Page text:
Fujifilm FinePix HS30EXR Digital Camera Review$499.95
Since all these bridge cameras are modeled after SLRs, handling is always superior to more compact models. Even in this company, the HS30's ergonomics are still among the best. Texture and rubberization surrounds the body, and the right hand grip protrudes far enough for an adult hand to hold comfortably. There's an indentation on that grip, below the shutter release, which gives the index finger a little more leverage.
On the rear panel, the thumb rest gets extra sticky rubberization, and there's a tall lip on the right side of this area to give the thumb some leverage too. Hey other manufacturers, are you paying attention?
One handling woe that has not yet been rectified is the flash enclosure's effect on the zoom and focus rings. Part of what sets this camera apart is the large, mechanical manual zoom ring on the lens barrel, which is far more dynamic and precise than solutions found on competing ultrazooms. However the flash enclosure sticks out and over the zoom ring and focus ring, meaning it's very difficult to turn them all the way around without your fingers crashing into the flash. We were hoping for a slight redesign to fix this, but apparently we'll have to keep waiting.
Buttons & Dials
The HS30's button layout is divided between the right and left sides of the body, making this a camera for two-handed operation. Labeling of the rear control panel is a little tricky, and that goes for the clusters on both sides of the chassis. We do actually like this arrangement, however the complexity of this scheme relative to other ultrazooms will require a bit of a learning curve. Many important settings are absent from the main menu, so you'll need to remember your hotkeys when appropriate.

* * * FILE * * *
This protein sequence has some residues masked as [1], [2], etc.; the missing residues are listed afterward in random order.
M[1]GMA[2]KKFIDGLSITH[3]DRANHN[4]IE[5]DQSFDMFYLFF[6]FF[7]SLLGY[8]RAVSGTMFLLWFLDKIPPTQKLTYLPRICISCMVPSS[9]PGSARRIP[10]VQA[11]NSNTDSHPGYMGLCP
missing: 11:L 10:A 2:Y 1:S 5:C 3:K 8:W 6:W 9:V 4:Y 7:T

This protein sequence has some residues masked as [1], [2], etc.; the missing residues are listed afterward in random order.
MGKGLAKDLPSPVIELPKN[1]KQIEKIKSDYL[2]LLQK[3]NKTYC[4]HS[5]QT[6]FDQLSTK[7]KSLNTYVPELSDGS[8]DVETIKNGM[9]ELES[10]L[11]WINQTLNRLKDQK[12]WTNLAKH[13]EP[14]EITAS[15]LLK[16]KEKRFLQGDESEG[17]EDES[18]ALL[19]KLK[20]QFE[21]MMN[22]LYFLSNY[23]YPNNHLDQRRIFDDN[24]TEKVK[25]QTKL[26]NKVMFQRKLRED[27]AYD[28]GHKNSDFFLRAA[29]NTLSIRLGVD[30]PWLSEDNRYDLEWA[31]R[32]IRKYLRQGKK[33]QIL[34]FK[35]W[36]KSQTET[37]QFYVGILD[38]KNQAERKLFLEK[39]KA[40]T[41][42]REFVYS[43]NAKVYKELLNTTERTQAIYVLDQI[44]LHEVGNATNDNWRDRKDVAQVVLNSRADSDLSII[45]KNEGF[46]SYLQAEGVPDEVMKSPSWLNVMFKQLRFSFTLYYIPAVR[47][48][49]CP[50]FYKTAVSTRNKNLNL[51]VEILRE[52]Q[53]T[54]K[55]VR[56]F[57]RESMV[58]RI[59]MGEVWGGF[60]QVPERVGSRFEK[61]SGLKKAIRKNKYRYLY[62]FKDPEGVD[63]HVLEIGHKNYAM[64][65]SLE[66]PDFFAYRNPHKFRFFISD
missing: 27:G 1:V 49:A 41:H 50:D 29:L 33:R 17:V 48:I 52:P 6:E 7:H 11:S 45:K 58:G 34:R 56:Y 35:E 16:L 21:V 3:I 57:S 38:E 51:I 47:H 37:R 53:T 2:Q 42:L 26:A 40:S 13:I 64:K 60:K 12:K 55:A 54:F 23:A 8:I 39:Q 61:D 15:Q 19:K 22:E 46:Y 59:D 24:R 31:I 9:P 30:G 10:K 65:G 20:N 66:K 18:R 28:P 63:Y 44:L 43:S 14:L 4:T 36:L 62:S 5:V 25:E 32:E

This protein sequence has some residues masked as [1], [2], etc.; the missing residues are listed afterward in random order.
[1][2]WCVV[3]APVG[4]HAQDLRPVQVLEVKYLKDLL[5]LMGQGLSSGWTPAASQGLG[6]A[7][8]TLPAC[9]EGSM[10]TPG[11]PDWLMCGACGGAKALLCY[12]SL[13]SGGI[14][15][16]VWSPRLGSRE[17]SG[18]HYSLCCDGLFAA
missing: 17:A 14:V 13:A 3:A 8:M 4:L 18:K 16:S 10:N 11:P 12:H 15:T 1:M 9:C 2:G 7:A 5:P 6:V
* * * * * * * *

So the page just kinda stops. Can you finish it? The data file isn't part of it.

On the top panel, we love the manual control dial, however the EV and drive mode buttons are too far out of reach here. The shutter release, while usable, also feels cheap, like thin plastic.
The rear LCD is a better way of previewing shots, but not by much. Onscreen display is still too sluggish for action photography, but colors are drastically more natural and closer to what the final image will be. We generally prefer viewfinders, but found ourselves using the rear LCD more often than not.
The panel itself has tilt functionality, so you'll be able to angle the screen 30˚ downward for overhead shots, or 90˚ up for framing videos.
Like the HS20, the HS30 also has an electronic viewfinder, and there's even an eye-sensor that detects when you're looking through the finder and immediately swaps display from the LCD. But while the screen has decent resolution, rendition of color and detail are harsh, and response time is too slow for any kind of action photography.
Our stabilization testing rig was down for this review, sadly. We'll circle back and update this page in the future, once the shaker is back online. When this happens, it may cause the HS30's overall score to increase slightly.